Motorola has unveiled a new strategy in the smartphone wars: the dummy laptop.
The cellphone giant announced a new smartphone and series of docks at the International Consumer Electronics Show in Las Vegas on Wednesday. Shortly afterward, Motorola Mobility Canada and Bell announced Bell Mobility will offer the Atrix here in Canada.
The Atrix, the first major announcement of the newly public Motorola mobile division, is designed to compete with high-end smart phones such as the iPhone and BlackBerrys. The phone has a 4-inch screen, a dual-core processor capable of delivering up to two GHz of processing speed, a gigabyte of RAM and a five-megapixel camera.
But Motorola is attempting to differentiate its product by offering a "laptop dock."
The dock looks similar to a laptop (it is roughly the same size and weight as a Macbook Air). However, the device contains no electronics. Once the phone is plugged in, it powers the device, giving users the ability to use a larger screen and keyboard in a laptop-like environment. All data is stored entirely on the phone.
"It is, I think, a paradigm shift," said, Sanjay Jha, Motorola CEO. "This is a computer that fits in your pocket."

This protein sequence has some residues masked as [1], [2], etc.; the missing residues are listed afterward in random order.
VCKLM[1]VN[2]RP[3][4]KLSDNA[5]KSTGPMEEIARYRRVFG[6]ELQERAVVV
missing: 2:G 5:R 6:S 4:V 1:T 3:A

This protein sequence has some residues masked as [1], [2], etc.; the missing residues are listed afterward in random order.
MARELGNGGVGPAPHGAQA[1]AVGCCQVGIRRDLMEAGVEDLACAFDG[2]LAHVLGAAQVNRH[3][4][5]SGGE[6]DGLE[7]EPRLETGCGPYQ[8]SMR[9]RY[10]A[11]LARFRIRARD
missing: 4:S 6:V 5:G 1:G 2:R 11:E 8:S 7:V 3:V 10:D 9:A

Mr. Jha would not say when the device will come to Canada, beyond "in the coming months." It will initially run version 2.2 of Google's Android operating system.
Motorola is also positioning the new device as a possible replacement for tablet computers. The company hopes the phone-dock combo will appeal to consumers looking to watch HD video on a bigger screen, and business users who want to manipulate files and e-mail attachments.
Mr. Jha did confirm, however, that Motorola intends to introduce multiple tablet models in the future. He would not give more details.
Aside from the laptop dock, Motorola also unveiled the Motorola HD Multimedia Dock, a device with three USB ports and an HDMI port. Users can use the docked phone with a USB keyboard, monitor, mouse or speakers or deliver video, music and games to an HDMI-enabled television.